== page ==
Series: University of California Publications in Entomology Volume: 122
278 pages, 61 b&w figures
Ants belonging to the genus Gnamptogenys are important and diverse predators in the forests of the tropics of the Americas, Southeast Asia and Australasia. The recent rapid accumulation of these ants in collections rendered the last revision obsolete, raising the number of known species from about 80 to over a 120 species worldwide. The present study recognizes 49 Old World species, almost half of them new, distributed among 5 species groups. They are present in many entomological collections as the large size of some species and their conspicuousness has caught the attention of even general collectors. They figure increasingly in studies of diversity and ecology due to aspects of their biology such as predatory specialization or their reproduction which includes proper queens in some species and worker reproduction in other species. While most species are ground nesters in forests, some are arboreal and others are subterranean.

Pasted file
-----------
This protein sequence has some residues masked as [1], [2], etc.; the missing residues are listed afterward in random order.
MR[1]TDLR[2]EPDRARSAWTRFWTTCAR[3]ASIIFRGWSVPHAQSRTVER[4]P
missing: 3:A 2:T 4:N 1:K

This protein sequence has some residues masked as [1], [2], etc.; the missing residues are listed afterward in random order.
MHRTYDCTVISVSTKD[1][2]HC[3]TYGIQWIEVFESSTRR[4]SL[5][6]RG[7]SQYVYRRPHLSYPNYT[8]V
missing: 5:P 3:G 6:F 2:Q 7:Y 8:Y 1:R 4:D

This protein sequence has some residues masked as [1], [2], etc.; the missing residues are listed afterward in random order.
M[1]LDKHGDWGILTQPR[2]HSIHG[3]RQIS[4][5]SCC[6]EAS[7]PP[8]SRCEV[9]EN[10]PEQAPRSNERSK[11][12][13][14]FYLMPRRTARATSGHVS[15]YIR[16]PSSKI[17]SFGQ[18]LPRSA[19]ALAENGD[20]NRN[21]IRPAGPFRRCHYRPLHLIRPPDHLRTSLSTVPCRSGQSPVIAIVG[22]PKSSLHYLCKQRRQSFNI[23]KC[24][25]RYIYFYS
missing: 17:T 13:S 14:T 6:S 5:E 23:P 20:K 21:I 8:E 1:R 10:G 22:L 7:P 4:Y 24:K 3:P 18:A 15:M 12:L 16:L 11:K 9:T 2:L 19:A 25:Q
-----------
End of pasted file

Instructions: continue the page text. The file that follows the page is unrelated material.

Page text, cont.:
This revision covers all the Old World species and proposes phylogenetic relations among the different species groups. The identification of the species is possible with aid of well-illustrated keys for workers and queens. The results of working with the keys can be rapidly confirmed by consulting the diagnosis that accompanies each species account, or the full description if need be. The phylogenetic analysis uses a valuable series of internal morphological characters previously unconsidered in ant systematics. Detailed distribution data is also included for each species.
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